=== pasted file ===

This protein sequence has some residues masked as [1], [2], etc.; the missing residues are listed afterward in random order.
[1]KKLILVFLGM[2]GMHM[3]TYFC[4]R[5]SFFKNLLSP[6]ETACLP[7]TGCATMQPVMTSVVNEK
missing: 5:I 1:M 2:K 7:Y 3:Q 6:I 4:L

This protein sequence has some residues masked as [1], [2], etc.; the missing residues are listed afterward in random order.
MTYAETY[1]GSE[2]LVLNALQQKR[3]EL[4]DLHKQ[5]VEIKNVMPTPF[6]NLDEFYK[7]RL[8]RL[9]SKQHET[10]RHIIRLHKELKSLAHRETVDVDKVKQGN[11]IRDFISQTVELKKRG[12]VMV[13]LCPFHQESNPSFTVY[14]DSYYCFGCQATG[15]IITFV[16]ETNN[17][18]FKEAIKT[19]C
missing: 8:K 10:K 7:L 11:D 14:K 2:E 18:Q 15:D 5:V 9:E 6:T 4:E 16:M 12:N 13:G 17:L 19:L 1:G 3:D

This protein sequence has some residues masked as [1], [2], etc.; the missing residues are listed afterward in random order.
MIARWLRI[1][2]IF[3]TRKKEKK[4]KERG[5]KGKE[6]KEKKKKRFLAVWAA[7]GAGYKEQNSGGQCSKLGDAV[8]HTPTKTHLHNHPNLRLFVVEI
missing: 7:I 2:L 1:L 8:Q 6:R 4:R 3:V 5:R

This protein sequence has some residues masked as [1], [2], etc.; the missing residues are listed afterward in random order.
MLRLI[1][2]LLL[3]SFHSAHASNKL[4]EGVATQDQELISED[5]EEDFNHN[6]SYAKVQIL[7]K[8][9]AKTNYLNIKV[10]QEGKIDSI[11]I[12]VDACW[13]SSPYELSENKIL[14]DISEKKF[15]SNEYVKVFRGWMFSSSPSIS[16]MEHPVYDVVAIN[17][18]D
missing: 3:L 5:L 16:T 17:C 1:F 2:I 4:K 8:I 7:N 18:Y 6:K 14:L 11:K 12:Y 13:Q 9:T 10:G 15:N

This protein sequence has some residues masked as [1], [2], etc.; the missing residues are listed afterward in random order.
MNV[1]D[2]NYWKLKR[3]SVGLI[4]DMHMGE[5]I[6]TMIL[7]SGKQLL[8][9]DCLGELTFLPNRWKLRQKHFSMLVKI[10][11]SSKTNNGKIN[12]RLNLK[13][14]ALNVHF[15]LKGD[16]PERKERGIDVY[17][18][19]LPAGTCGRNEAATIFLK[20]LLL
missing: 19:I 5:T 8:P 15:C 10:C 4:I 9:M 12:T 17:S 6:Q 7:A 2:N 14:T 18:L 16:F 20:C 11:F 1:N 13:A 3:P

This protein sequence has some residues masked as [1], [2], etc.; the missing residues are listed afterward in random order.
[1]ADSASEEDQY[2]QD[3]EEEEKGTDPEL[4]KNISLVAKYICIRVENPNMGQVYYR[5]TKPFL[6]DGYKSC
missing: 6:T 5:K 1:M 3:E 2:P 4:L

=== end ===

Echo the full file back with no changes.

This protein sequence has some residues masked as [1], [2], etc.; the missing residues are listed afterward in random order.
[1]KKLILVFLGM[2]GMHM[3]TYFC[4]R[5]SFFKNLLSP[6]ETACLP[7]TGCATMQPVMTSVVNEK
missing: 5:I 1:M 2:K 7:Y 3:Q 6:I 4:L

This protein sequence has some residues masked as [1], [2], etc.; the missing residues are listed afterward in random order.
MTYAETY[1]GSE[2]LVLNALQQKR[3]EL[4]DLHKQ[5]VEIKNVMPTPF[6]NLDEFYK[7]RL[8]RL[9]SKQHET[10]RHIIRLHKELKSLAHRETVDVDKVKQGN[11]IRDFISQTVELKKRG[12]VMV[13]LCPFHQESNPSFTVY[14]DSYYCFGCQATG[15]IITFV[16]ETNN[17][18]FKEAIKT[19]C
missing: 8:K 10:K 7:L 11:D 14:K 2:E 18:Q 15:D 5:V 9:E 6:T 4:E 16:M 12:N 13:G 17:L 19:L 1:G 3:D

This protein sequence has some residues masked as [1], [2], etc.; the missing residues are listed afterward in random order.
MIARWLRI[1][2]IF[3]TRKKEKK[4]KERG[5]KGKE[6]KEKKKKRFLAVWAA[7]GAGYKEQNSGGQCSKLGDAV[8]HTPTKTHLHNHPNLRLFVVEI
missing: 7:I 2:L 1:L 8:Q 6:R 4:R 3:V 5:R

This protein sequence has some residues masked as [1], [2], etc.; the missing residues are listed afterward in random order.
MLRLI[1][2]LLL[3]SFHSAHASNKL[4]EGVATQDQELISED[5]EEDFNHN[6]SYAKVQIL[7]K[8][9]AKTNYLNIKV[10]QEGKIDSI[11]I[12]VDACW[13]SSPYELSENKIL[14]DISEKKF[15]SNEYVKVFRGWMFSSSPSIS[16]MEHPVYDVVAIN[17][18]D
missing: 3:L 5:L 16:T 17:C 1:F 2:I 4:K 8:I 7:N 18:Y 6:K 14:L 11:K 12:Y 13:Q 9:T 10:G 15:N

This protein sequence has some residues masked as [1], [2], etc.; the missing residues are listed afterward in random order.
MNV[1]D[2]NYWKLKR[3]SVGLI[4]DMHMGE[5]I[6]TMIL[7]SGKQLL[8][9]DCLGELTFLPNRWKLRQKHFSMLVKI[10][11]SSKTNNGKIN[12]RLNLK[13][14]ALNVHF[15]LKGD[16]PERKERGIDVY[17][18][19]LPAGTCGRNEAATIFLK[20]LLL
missing: 19:I 5:T 8:P 15:C 10:C 4:I 9:M 12:T 17:S 6:Q 7:A 2:N 14:T 18:L 16:F 20:C 11:F 1:N 13:A 3:P

This protein sequence has some residues masked as [1], [2], etc.; the missing residues are listed afterward in random order.
[1]ADSASEEDQY[2]QD[3]EEEEKGTDPEL[4]KNISLVAKYICIRVENPNMGQVYYR[5]TKPFL[6]DGYKSC
missing: 6:T 5:K 1:M 3:E 2:P 4:L